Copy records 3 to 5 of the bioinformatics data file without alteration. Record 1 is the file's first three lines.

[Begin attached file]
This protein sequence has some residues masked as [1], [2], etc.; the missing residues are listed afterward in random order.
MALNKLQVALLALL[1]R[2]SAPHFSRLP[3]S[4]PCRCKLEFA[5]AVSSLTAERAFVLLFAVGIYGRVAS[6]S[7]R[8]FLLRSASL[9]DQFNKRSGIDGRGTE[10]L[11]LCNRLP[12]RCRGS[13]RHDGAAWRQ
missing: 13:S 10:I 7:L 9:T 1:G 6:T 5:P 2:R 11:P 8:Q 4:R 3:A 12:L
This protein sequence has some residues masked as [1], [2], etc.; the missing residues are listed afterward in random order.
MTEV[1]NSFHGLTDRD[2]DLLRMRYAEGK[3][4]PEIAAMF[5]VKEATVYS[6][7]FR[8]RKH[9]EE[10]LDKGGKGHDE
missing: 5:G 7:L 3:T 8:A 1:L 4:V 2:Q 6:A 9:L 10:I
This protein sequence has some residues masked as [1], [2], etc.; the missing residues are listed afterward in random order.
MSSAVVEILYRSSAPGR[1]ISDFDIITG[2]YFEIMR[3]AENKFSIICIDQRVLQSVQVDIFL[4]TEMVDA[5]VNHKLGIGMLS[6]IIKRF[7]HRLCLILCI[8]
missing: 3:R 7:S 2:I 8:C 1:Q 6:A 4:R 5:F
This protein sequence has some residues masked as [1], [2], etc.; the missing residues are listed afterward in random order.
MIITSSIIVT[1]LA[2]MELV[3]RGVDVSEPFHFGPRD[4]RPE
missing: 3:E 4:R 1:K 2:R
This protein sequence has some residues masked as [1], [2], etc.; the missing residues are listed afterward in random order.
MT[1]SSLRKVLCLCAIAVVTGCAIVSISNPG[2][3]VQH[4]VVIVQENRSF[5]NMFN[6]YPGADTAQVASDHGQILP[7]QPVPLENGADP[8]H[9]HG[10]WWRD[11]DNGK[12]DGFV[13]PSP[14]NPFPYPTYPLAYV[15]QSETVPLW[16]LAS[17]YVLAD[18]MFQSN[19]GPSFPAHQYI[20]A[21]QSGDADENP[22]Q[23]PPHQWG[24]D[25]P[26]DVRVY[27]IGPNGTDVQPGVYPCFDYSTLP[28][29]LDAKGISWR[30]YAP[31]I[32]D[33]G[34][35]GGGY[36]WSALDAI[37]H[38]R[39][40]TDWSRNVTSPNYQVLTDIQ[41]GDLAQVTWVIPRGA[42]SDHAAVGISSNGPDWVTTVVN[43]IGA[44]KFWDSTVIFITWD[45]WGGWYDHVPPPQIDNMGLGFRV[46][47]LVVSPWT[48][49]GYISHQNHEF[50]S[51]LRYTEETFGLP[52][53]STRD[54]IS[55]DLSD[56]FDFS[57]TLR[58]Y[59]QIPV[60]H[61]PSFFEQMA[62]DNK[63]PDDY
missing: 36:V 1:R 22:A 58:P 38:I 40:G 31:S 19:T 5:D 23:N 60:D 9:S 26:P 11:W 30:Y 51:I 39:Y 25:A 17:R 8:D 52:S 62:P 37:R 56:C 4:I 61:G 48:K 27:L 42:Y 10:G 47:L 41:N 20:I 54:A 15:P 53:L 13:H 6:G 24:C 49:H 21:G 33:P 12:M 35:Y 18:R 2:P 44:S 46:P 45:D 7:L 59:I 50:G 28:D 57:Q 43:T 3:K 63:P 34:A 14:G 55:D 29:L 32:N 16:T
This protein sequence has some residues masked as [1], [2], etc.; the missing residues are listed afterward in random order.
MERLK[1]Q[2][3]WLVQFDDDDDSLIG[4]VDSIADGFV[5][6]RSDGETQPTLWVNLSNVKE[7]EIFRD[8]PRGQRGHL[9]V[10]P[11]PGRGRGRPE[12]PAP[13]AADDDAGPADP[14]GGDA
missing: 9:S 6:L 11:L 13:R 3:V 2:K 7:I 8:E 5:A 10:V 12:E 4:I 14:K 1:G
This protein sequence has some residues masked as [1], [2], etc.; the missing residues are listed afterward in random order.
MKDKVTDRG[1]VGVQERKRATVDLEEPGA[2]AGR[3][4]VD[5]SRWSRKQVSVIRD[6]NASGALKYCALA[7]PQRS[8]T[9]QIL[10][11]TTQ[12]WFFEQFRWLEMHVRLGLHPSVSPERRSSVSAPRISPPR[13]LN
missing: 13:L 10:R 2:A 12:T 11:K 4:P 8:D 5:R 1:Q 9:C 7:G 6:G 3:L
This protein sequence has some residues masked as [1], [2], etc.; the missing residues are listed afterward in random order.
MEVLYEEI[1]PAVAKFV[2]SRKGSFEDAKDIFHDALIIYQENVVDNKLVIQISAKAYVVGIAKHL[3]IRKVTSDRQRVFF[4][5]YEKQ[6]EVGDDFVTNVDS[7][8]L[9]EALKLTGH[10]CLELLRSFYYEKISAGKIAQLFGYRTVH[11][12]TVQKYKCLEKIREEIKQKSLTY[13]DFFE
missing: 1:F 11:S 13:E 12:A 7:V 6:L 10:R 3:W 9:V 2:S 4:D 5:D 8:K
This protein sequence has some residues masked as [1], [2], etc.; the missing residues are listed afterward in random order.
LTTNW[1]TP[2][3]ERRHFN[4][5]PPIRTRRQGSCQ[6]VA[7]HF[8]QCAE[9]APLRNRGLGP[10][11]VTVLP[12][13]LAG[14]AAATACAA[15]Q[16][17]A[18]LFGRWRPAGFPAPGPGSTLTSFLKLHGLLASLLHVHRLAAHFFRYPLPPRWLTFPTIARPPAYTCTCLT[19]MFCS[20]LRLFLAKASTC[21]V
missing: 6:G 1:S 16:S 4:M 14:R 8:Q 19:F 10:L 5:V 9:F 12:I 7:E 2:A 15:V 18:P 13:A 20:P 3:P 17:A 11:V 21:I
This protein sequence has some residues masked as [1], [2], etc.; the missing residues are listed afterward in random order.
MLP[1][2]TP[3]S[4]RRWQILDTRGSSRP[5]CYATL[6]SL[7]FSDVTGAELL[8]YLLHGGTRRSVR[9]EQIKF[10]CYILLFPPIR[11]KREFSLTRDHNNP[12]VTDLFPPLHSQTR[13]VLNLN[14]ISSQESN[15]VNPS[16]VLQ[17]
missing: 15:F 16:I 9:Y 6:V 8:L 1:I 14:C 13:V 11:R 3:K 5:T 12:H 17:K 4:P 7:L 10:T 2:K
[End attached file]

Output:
This protein sequence has some residues masked as [1], [2], etc.; the missing residues are listed afterward in random order.
MSSAVVEILYRSSAPGR[1]ISDFDIITG[2]YFEIMR[3]AENKFSIICIDQRVLQSVQVDIFL[4]TEMVDA[5]VNHKLGIGMLS[6]IIKRF[7]HRLCLILCI[8]
missing: 3:R 7:S 2:I 8:C 1:Q 6:A 4:R 5:F
This protein sequence has some residues masked as [1], [2], etc.; the missing residues are listed afterward in random order.
MIITSSIIVT[1]LA[2]MELV[3]RGVDVSEPFHFGPRD[4]RPE
missing: 3:E 4:R 1:K 2:R
This protein sequence has some residues masked as [1], [2], etc.; the missing residues are listed afterward in random order.
MT[1]SSLRKVLCLCAIAVVTGCAIVSISNPG[2][3]VQH[4]VVIVQENRSF[5]NMFN[6]YPGADTAQVASDHGQILP[7]QPVPLENGADP[8]H[9]HG[10]WWRD[11]DNGK[12]DGFV[13]PSP[14]NPFPYPTYPLAYV[15]QSETVPLW[16]LAS[17]YVLAD[18]MFQSN[19]GPSFPAHQYI[20]A[21]QSGDADENP[22]Q[23]PPHQWG[24]D[25]P[26]DVRVY[27]IGPNGTDVQPGVYPCFDYSTLP[28][29]LDAKGISWR[30]YAP[31]I[32]D[33]G[34][35]GGGY[36]WSALDAI[37]H[38]R[39][40]TDWSRNVTSPNYQVLTDIQ[41]GDLAQVTWVIPRGA[42]SDHAAVGISSNGPDWVTTVVN[43]IGA[44]KFWDSTVIFITWD[45]WGGWYDHVPPPQIDNMGLGFRV[46][47]LVVSPWT[48][49]GYISHQNHEF[50]S[51]LRYTEETFGLP[52][53]STRD[54]IS[55]DLSD[56]FDFS[57]TLR[58]Y[59]QIPV[60]H[61]PSFFEQMA[62]DNK[63]PDDY
missing: 36:V 1:R 22:A 58:P 38:I 40:G 31:S 19:T 5:D 23:N 60:D 9:S 26:P 11:W 30:Y 51:I 39:Y 25:A 17:R 8:D 52:S 62:P 37:R 56:C 4:I 61:G 48:K 27:L 42:Y 10:G 47:L 41:N 20:I 54:A 15:P 53:L 13:H 6:G 24:C 49:H 21:G 33:P 12:M 35:Y 18:R 2:P 44:S 46:P 45:D 7:L 59:I 50:G 28:D 57:Q 43:T 3:K 63:P 34:A 14:G 55:D 29:L 32:N 16:T